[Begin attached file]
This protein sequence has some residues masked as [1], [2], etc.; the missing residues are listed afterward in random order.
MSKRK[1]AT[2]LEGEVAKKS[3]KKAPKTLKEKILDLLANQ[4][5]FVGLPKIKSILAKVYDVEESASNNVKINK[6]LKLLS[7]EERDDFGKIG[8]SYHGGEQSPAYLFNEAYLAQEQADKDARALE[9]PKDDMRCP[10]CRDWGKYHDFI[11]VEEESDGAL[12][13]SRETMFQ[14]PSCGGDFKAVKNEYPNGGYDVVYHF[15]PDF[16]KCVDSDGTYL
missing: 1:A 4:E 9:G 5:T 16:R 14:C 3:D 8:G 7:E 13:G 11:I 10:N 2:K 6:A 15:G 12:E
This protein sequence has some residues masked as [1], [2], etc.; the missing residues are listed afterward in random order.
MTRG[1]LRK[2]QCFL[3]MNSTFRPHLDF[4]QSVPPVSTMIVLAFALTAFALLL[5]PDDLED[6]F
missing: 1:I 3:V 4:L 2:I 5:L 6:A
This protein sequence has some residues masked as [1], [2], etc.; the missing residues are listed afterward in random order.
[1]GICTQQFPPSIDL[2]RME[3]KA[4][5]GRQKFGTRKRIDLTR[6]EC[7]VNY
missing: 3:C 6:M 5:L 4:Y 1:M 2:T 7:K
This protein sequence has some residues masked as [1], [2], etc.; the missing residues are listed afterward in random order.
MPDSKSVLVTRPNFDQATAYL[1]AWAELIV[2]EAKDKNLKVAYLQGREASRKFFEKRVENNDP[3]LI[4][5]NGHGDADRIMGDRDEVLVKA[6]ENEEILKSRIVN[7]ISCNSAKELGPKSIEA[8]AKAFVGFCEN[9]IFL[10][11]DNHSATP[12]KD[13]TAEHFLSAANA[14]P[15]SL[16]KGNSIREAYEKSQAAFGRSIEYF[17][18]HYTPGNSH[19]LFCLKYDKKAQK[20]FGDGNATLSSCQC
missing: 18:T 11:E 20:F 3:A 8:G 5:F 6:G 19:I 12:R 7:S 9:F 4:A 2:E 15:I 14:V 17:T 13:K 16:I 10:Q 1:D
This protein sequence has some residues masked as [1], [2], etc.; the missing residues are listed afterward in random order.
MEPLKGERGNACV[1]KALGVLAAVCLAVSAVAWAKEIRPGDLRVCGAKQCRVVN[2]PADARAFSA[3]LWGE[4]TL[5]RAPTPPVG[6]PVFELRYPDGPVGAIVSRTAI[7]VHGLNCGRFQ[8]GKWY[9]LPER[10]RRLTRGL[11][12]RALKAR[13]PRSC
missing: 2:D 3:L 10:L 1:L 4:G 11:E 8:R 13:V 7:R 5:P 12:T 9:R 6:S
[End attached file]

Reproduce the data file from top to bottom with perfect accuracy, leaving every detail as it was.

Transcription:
This protein sequence has some residues masked as [1], [2], etc.; the missing residues are listed afterward in random order.
MSKRK[1]AT[2]LEGEVAKKS[3]KKAPKTLKEKILDLLANQ[4][5]FVGLPKIKSILAKVYDVEESASNNVKINK[6]LKLLS[7]EERDDFGKIG[8]SYHGGEQSPAYLFNEAYLAQEQADKDARALE[9]PKDDMRCP[10]CRDWGKYHDFI[11]VEEESDGAL[12][13]SRETMFQ[14]PSCGGDFKAVKNEYPNGGYDVVYHF[15]PDF[16]KCVDSDGTYL
missing: 1:A 4:E 9:G 5:T 16:R 14:C 3:D 8:G 7:E 13:G 11:I 10:N 2:K 6:A 15:G 12:E
This protein sequence has some residues masked as [1], [2], etc.; the missing residues are listed afterward in random order.
MTRG[1]LRK[2]QCFL[3]MNSTFRPHLDF[4]QSVPPVSTMIVLAFALTAFALLL[5]PDDLED[6]F
missing: 1:I 3:V 4:L 2:I 5:L 6:A
This protein sequence has some residues masked as [1], [2], etc.; the missing residues are listed afterward in random order.
[1]GICTQQFPPSIDL[2]RME[3]KA[4][5]GRQKFGTRKRIDLTR[6]EC[7]VNY
missing: 3:C 6:M 5:L 4:Y 1:M 2:T 7:K
This protein sequence has some residues masked as [1], [2], etc.; the missing residues are listed afterward in random order.
MPDSKSVLVTRPNFDQATAYL[1]AWAELIV[2]EAKDKNLKVAYLQGREASRKFFEKRVENNDP[3]LI[4][5]NGHGDADRIMGDRDEVLVKA[6]ENEEILKSRIVN[7]ISCNSAKELGPKSIEA[8]AKAFVGFCEN[9]IFL[10][11]DNHSATP[12]KD[13]TAEHFLSAANA[14]P[15]SL[16]KGNSIREAYEKSQAAFGRSIEYF[17][18]HYTPGNSH[19]LFCLKYDKKAQK[20]FGDGNATLSSCQC
missing: 18:T 11:E 20:F 3:A 8:G 5:F 6:G 19:I 12:R 7:S 9:F 4:A 2:E 15:I 14:V 17:T 13:K 16:I 10:Q 1:D
This protein sequence has some residues masked as [1], [2], etc.; the missing residues are listed afterward in random order.
MEPLKGERGNACV[1]KALGVLAAVCLAVSAVAWAKEIRPGDLRVCGAKQCRVVN[2]PADARAFSA[3]LWGE[4]TL[5]RAPTPPVG[6]PVFELRYPDGPVGAIVSRTAI[7]VHGLNCGRFQ[8]GKWY[9]LPER[10]RRLTRGL[11][12]RALKAR[13]PRSC
missing: 2:D 3:L 10:L 1:L 4:G 11:E 8:R 13:V 7:R 5:P 12:T 9:R 6:S